Throughout the cancer journey, patients experience a variety of challenges. From the mental and emotional turmoil of being diagnosed with a life threatening disease, to being physically affected by the various methods of treatment. The reality of cancer treatment is harsh, with many physical side effects impacting the patient’s ability to function as they usually would. The task of getting to and from the hospital, before and after radiation or chemotherapy treatment, can be daunting and extremely challenging for many patients. The Cancer Bus Service provides these patients with a reliable transport service that sees them returned home safely after their treatment. This years campaign funds and a grant from the Dry July Foundation will...
Thanks to 2018 campaign funds and a top up grant from the Dry July Foundation Queensland, 3 important pieces of equipment have been purchased for Mossman Hospital that will make patients lives a little more bearable.
A blood analyser, the iStat, allows nurses to conduct point of care testing for most emergent injuries and illness, and removes the usual frustrating delay associated with having to send bloods to Cairns which would result in a wait for over 24 hours to receive the results.
A bladder scanner, which is a non-invasive diagnostic tool, and when considering the number of invasive procedures cancer patients endure this will be one less;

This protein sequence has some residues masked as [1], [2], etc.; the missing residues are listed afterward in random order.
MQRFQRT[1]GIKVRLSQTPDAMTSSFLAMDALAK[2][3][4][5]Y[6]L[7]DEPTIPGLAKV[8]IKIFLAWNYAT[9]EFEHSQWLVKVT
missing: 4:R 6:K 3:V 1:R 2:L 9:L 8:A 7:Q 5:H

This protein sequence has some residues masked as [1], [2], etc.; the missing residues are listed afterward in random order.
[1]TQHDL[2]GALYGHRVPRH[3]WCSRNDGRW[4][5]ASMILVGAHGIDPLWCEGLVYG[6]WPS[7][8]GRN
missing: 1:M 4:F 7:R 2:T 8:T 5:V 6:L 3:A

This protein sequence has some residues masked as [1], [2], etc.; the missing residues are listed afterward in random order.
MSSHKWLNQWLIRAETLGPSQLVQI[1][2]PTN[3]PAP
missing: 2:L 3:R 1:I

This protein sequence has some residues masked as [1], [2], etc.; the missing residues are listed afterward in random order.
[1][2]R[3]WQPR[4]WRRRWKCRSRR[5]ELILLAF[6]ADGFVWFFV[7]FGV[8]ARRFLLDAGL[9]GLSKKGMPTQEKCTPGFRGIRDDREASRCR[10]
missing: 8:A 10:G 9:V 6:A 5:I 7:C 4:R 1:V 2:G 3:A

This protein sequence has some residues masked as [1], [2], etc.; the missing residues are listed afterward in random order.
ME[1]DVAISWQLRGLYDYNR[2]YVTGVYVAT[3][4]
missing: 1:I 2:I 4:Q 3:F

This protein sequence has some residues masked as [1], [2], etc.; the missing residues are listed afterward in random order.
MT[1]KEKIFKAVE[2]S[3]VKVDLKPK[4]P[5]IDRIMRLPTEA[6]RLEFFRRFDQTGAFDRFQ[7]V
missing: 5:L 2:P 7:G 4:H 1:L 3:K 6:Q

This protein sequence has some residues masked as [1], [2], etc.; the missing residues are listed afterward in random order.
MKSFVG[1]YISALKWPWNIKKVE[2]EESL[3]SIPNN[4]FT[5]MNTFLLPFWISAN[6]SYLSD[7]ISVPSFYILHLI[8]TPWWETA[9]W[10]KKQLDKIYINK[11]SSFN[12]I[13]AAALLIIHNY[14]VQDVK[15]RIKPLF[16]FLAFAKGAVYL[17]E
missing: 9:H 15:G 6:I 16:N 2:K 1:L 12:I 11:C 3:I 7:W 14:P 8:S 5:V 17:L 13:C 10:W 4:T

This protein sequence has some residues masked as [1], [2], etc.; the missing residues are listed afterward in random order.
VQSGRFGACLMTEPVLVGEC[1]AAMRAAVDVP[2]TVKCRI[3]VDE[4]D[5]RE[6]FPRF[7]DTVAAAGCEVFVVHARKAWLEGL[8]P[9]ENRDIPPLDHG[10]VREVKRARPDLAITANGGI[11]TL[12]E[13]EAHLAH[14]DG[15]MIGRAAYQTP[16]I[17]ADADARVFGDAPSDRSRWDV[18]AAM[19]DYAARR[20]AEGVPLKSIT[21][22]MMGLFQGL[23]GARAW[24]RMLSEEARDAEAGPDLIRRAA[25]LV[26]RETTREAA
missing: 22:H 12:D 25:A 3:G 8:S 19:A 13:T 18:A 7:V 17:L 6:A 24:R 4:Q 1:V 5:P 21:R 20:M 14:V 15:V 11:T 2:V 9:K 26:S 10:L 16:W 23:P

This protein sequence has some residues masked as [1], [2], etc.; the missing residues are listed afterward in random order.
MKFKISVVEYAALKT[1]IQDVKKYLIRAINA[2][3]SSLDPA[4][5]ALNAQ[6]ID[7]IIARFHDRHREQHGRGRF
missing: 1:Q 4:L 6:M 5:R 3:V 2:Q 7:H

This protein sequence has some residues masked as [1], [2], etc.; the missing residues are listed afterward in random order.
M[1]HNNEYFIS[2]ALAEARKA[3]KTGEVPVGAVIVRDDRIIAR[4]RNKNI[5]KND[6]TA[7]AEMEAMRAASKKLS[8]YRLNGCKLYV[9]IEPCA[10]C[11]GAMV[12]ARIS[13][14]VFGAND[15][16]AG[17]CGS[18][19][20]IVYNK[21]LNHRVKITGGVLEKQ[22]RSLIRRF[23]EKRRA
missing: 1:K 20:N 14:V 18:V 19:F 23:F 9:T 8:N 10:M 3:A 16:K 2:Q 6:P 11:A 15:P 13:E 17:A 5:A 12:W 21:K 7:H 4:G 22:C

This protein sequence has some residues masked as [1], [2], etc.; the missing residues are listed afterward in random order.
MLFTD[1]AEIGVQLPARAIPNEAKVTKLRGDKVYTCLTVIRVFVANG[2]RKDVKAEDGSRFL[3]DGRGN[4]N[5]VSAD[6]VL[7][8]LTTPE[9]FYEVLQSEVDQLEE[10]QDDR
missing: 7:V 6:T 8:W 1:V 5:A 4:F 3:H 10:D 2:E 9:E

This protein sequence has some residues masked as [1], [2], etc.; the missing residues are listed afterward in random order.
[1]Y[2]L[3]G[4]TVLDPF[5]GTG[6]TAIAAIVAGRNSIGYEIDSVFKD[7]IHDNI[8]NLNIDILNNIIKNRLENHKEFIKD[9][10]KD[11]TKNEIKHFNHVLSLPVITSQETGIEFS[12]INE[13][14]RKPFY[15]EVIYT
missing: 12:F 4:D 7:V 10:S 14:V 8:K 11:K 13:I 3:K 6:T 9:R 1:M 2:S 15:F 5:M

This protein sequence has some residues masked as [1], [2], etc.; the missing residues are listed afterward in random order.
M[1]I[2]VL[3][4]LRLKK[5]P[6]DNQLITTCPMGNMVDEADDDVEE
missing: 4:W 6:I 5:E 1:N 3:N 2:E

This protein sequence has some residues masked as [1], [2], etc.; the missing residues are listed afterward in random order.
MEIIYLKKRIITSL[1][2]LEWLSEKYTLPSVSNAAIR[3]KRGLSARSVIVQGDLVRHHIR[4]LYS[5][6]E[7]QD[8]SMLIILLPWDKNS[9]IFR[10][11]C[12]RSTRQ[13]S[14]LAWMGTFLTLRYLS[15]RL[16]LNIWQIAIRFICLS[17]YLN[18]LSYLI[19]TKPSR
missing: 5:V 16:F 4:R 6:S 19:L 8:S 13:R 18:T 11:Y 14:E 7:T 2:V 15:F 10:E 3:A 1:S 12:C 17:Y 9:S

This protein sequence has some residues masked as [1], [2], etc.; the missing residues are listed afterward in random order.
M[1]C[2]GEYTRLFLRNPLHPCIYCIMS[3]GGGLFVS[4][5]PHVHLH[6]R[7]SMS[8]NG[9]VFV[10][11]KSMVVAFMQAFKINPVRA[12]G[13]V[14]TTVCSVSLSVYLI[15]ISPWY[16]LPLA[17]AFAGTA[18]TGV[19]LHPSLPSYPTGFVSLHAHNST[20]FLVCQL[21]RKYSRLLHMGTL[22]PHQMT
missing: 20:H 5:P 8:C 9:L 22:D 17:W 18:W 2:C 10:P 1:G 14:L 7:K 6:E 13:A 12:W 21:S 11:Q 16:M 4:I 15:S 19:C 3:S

A Progressa 585 bed and mattress. This bed has positioning and air cushioning features,...
Thanks to funding from the Dry July Foundation, Cancer Council Tasmania are able to offer 30 - 45 cancer patients with individualized exercise physiology programs to assist them while they are undergoing cancer treatment. Exercise therapy has been shown to be safe and effective in improving lower body strength, functional mobility, physical performance, fatigue and quality of life in people diagnosed with a number of different types of cancers. This program aims to reduce the side effects of treatment for patients and help them maintain strength and mobility.
Other programs funded include providing Mindful Self Compassion programs to cancer patients in Devonport, nutrition workshops for people after cancer treatment in Launceston and...
Chris O'Brien Lifehouse received an amazing $137,500 in funding from the Dry July Foundation to continue it's complimentary therapy program, 'Arterie Carterie'. Arterie is an innovative inter-disciplinary model of art in healthcare practice, specifically designed to improve outcomes for Chris O’Brien Lifehouse patients, families, carers and staff by easing the side effects of cancer and its treatment such as stress, pain, fatigue, isolation and depression. Arterie participates in a way that fits with the patient’s treatment – it is non-invasive, inclusive and supportive.
Additional funds also enabled the purchase of specialist chairs for the intensive care unit and wards, extend the Complimentary Therapy Inpatient Program that will...
Funds raised by supporters of the Concord Cancer Centre will be used to provide art and music therapy classes for survivorship patients, who attend the CRGH survivorship cottage.